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Bad combo: dropped connections, XP wireless networks

An uncorrected bug in Windows XP's Wireless Zero Configuration Service can cause sporadic disconnects. Here's a stop-gap solution you can use until the problem is fixed.

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Sometimes it seems that low bandwidth and wireless networks managed by Windows XP shouldn't be on the same wavelength, so to speak.

It turns out that some applications that use extremely low bandwidth on held connections, such as some instant-messenger or terminal-emulation applications, may spontaneously disconnect after idling for only a couple of minutes when used on a system that has a wireless networking device managed by Windows XP.

This problem may persist even after changing base stations, wireless networking devices, drivers or firmware.

The problem appears to be due to an as-yet-uncorrected bug in Windows XP's Wireless Zero Configuration Service, a subsystem that configures wireless adapters to detect existing networks ad connect to them automatically.

If you're experiencing this problem with a particular application or protocol, you can determine if this is the source of the problem by stopping the service once you are connected to a wireless network. (To manually stop the service, type net stop wzcsvc at a command prompt.)

The system will not automatically detect the presence of a wireless network after this, but the troubled applications should no longer spontaneously disconnect.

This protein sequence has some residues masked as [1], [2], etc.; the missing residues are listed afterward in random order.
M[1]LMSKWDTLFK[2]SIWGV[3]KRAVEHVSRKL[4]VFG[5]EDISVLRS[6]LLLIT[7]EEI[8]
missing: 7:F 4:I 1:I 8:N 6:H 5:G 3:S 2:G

The service can be disabled entirely if it isn't needed -- i.e., if the administrator or user can configure the wireless adapter "by hand" or through the manufacturer's own device utilities.

However, many people will not want to disable Wireless Zero Configuration. In this case, there is another workaround although it isn't totally ideal either. Determine the IP address of the wireless base station, and use the ping –t command to repeatedly ping the base station. This appears to help keep connections alive in most instances. For instance, if the base station's address were, the command would be ping –t The user could then minimize the ping window and go about his work.

Again, this not a perfect solution, but is workable as a stop-gap.


Serdar Yegulalp is the editor of the Windows 2000 Power Users Newsletter. Check out his Windows 2000 blog for his latest advice and musings on the world of Windows network administrators -- please share your thoughts as well!

This was last published in January 2005

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